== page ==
Central Bank of the country plays an important role in the development of the economy of the country. The Central bank of the country ensures financial stability in the country with many more promotional and development roles. Here is the list of some oldest central banks of the world.
- Sveriges Riksbank, or the Riksbank: Sveriges Riksbank, or the Riksbank is the central bank of Sweden. It is world’s first or oldest central bank. It was founded in 1668 with 20 employees. The Bank work entails issuing currency, announce monetary policy and ensuring that payments in the economy can be made safely and efficiently.
- Bank of England: The Bank of England is United Kingdom’s Central Bank. The bank was established in the year 1694. The Bank was nationalised in 1946, is owned by the government of United Kingdom. The Parliament of the country has given powers to the bank through legislation, to maintain monetary and financial stability.
- Bank of Scotland: Scotland's first and oldest bank, Bank of Scotland was founded by an Act of the Scottish Parliament in 1695. The bank was set up mainly to develop trade in the country, mainly with England and the Low Countries. Later it was empowered by the Scottish parliament to issue currency in the country.
- Banco de España: The Banco de España is the national central bank of the Spain. It was established in the year 1782 by a Royal warrant King Carlos III. The bank joined the European Central Banking system in 1994.
- Banque de France: The Central bank of France, Banque de France founded in the year 1800. The bank is one of strongest pillar of the Eurosystem. Banque de France is the largest printer of euro bank notes and also plays a vital role to prepare and implement the decisions of European Central Bank (ECB).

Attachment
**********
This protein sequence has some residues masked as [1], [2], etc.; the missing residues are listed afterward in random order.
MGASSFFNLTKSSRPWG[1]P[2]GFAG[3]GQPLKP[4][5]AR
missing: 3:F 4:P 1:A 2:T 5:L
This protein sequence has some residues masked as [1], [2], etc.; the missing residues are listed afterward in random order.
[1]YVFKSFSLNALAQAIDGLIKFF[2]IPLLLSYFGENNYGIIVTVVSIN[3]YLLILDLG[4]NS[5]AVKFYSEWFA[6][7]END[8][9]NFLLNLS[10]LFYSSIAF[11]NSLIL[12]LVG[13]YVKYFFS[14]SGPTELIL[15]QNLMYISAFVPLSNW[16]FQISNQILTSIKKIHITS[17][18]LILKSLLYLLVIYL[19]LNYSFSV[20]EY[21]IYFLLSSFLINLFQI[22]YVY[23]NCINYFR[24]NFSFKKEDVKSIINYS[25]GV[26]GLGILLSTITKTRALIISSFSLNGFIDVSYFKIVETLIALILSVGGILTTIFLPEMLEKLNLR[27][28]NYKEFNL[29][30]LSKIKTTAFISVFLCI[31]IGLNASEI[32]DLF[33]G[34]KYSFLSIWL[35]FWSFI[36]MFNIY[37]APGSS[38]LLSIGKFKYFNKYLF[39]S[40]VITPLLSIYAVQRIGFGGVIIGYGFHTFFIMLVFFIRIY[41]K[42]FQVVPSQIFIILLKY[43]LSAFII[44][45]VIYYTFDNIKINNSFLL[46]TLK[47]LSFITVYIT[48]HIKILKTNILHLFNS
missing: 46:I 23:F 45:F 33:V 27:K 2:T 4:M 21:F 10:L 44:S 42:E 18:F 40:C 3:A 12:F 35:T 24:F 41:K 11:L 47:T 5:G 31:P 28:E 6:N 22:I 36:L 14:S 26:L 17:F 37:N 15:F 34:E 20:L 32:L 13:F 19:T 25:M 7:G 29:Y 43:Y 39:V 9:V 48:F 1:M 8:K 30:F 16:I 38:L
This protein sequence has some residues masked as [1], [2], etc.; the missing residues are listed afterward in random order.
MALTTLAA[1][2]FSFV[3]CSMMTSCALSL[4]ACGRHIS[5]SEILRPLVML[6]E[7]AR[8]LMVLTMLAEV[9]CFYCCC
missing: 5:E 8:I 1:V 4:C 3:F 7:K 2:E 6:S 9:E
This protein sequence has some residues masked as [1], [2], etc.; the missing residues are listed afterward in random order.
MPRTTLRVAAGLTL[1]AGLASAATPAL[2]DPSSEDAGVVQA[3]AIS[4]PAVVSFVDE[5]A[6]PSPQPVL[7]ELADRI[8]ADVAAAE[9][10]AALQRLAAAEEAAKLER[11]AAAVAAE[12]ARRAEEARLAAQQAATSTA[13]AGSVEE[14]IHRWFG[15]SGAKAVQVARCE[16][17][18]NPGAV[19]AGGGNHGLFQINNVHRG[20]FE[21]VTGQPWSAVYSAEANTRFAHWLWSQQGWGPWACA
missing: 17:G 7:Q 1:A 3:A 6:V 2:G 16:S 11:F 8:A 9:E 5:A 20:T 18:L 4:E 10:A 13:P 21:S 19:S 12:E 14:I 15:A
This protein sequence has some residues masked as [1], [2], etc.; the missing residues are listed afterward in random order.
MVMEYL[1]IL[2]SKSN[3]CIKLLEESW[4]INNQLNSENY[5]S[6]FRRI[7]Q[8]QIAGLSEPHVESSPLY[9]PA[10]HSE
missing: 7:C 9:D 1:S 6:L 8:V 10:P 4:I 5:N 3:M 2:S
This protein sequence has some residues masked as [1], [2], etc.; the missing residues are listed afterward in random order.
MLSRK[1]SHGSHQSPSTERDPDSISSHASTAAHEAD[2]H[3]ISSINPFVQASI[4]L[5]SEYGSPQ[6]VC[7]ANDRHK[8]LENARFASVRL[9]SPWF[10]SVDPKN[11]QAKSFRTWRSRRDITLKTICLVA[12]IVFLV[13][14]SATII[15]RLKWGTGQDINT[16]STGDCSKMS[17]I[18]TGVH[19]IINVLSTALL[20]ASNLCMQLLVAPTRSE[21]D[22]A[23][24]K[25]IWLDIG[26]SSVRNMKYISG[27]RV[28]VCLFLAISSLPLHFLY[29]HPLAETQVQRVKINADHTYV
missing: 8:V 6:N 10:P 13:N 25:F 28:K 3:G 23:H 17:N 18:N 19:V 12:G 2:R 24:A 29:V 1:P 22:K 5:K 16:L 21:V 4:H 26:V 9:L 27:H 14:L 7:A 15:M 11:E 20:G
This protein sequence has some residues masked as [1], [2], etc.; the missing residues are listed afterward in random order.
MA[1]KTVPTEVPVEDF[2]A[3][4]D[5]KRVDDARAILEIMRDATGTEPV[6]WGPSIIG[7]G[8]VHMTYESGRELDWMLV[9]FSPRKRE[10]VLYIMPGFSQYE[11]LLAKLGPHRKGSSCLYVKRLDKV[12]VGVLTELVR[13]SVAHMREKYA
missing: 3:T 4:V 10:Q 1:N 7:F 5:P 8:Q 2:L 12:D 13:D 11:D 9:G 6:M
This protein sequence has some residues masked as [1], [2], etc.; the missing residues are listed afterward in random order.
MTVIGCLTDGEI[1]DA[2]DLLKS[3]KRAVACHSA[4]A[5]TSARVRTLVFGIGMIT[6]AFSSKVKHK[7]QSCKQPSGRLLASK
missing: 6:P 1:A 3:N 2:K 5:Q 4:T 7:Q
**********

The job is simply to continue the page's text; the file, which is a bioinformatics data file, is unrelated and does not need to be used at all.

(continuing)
- Bank of Finland: The Bank of Finland is the sole monetary authority and the central bank of Finland. It is the world’s fourth oldest national central bank. The bank was established in the year 1819.
In 1995, following a referendum, Finland became a member of the European Union. The Bank is also a part of the Eurosystem, which is responsible for monetary policy and other central bank tasks in the euro area and administers the use of the world’s second largest currency – the euro. The bank’s main objective is “keeping the financial system stable and secure while fostering and easing the flow of cash.”
7. De Nederlandsche Bank (DNB): The central Bank of Netherland, De Nederlandsche Bank (DNB) is responsible to safeguard financial stability in the country. The bank was established in 1814 by a charter issued by King William I. Now, DNB operates under the provisions of the 1998 Bank Act, the Financial Supervision Act, the Dutch Civil Code, DNB's articles of association and the rules of procedure. It is an independent public body with a national mandate for supervision, resolution and the deposit guarantee scheme.
The bank is part of the European System of Central Banks (ESCB) and the Eurosystem, and cooperates with its European counterparts in the areas of monetary policy, foreign exchange operations etc.
8. Norges Bank: Norges Bank is Norway's central bank, founded in the year 1816. Norges Bank's activities are regulated by the Act of 24 May 1985 relating to Norges Bank and the Monetary System etc. The bank is accountable to promote economic stability in the country.
9. Oesterreichische Nationalbank (OeNB): The central bank of the Republic of Austria named the Oesterreichische Nationalbank (OeNB) was founded in 1816. Now the bank is an integral part of the European System of Central Banks (ESCB). The OeNB contributes, in the public interest, to monetary and economic policy decision-making in Austria and the euro area.
10. Danmarks NationalBank: The bank was established in 1818. However the bank’s independence was incorporated into Danmarks NationalBank Act from 1936, when the bank is solely responsible for determining monetary policy in the country.
The bank's three main objectives are to contribute to ensuring stable prices, safe payments and a stable financial system.